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  • Writer's pictureLeitner Varughese Warywoda

Does New York’s No-Fault Law Mean I Cannot File a Car Accident Lawsuit?

Anyone who has been injured in a motor vehicle collision in New York should be thinking about how to seek financial compensation for their losses, especially if another driver is at fault for the crash. Yet many injury victims speak with friends or family members about their options, or run quick searches on the internet, only to discover that New York is what is known as a “no-fault” state when it comes to auto insurance and car crash claims. But are accident victims truly prevented from filing car accident lawsuits in “no-fault” states like New York? In short, the answer is no.

Simply because New York is a “no-fault” state does not mean that everyone is ineligible to file a car accident lawsuit against the at-fault driver. However, car accident lawsuits are more limited, and you will need to go through the process of filing an auto insurance claim through your own personal injury protection (PIP) coverage first. Our experienced New York auto accident lawyers can explain how the “no-fault” system might affect your case.

You Must File a Claim Through Your Own Auto Insurer First

The first step in the “no-fault” system in New York is for any person injured in the collision to file a PIP claim through their own auto insurance policy. Regardless of who may be at fault for the crash, New York law says that a person who is injured should obtain compensation by filing a claim through their own policy. In fault-based or “tort” states—different from New York—injury victims in car crashes typically have the option of filing an auto insurance claim either through their own policy (known as a first-party claim) or through the at-fault driver’s auto insurance company (known as a third-party claim). This is not an option in New York.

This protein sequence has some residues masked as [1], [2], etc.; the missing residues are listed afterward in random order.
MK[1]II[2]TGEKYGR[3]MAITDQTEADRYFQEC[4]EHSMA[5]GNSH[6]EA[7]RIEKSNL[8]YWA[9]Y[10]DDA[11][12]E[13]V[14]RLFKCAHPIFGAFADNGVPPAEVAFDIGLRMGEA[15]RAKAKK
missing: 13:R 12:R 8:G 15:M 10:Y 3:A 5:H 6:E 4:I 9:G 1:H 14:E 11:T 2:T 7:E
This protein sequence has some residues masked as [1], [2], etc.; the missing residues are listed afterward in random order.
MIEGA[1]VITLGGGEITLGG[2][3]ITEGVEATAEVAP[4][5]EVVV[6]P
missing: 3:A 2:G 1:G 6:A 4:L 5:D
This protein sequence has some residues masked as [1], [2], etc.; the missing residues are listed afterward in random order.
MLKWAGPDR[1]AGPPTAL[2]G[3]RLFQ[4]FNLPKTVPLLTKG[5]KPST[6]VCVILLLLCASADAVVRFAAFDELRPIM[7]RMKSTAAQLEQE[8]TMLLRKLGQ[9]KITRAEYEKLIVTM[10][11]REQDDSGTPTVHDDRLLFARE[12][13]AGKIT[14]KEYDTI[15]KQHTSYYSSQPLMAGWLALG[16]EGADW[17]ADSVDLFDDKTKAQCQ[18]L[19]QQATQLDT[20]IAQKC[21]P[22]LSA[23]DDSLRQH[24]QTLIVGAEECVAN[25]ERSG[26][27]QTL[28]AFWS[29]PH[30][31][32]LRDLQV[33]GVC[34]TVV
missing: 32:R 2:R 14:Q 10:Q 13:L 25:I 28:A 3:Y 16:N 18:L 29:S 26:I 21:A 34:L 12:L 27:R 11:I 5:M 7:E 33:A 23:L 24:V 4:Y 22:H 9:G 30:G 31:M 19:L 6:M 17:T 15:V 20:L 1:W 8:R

Rather than being able to choose between a first-party and a third-party claim, New York motorists who are injured in a collision must file a claim first with their own auto insurer. Then, if the compensation is insufficient to cover all losses, that injured party may be eligible to file a lawsuit if other requirements are met.

Injury Must be “Serious” to File a Lawsuit

While it is a common misconception to believe that you cannot file a lawsuit against an at-fault driver in a “no-fault” state, it is important to know that New York law requires anyone filing a lawsuit against the liable driver to be able to prove that they have met a “serious injury” threshold. In other words, you can only file a claim if your injury is considered to be “serious” according to New York law.

What makes an injury sufficiently serious to file a lawsuit? The law says that the following is a definition of a “serious” injury for which an injury victim can sue the at-fault party:

“[It] results in death; dismemberment; significant disfigurement; a fracture; loss of a fetus; permanent use of a body organ, member, function, or system; permanent consequential limitation of use of a body organ or member; significant limitation of use of a body function or system; or a medically determined injury or impairment of a non-permanent nature which prevents the injured person from performing substantially all of the material acts which constitute such person’s usual and customary daily activities for not less than ninety days during the one hundred eighty days immediately following the occurrence of the injury or impairment.”

Contact Our New York Motor Vehicle Accident Lawyers

Do you have questions about filing a lawsuit and suing the at-fault driver after a collision? Our New York car crash lawyers can help. Contact Leitner Varughese Warywoda PLLC today.


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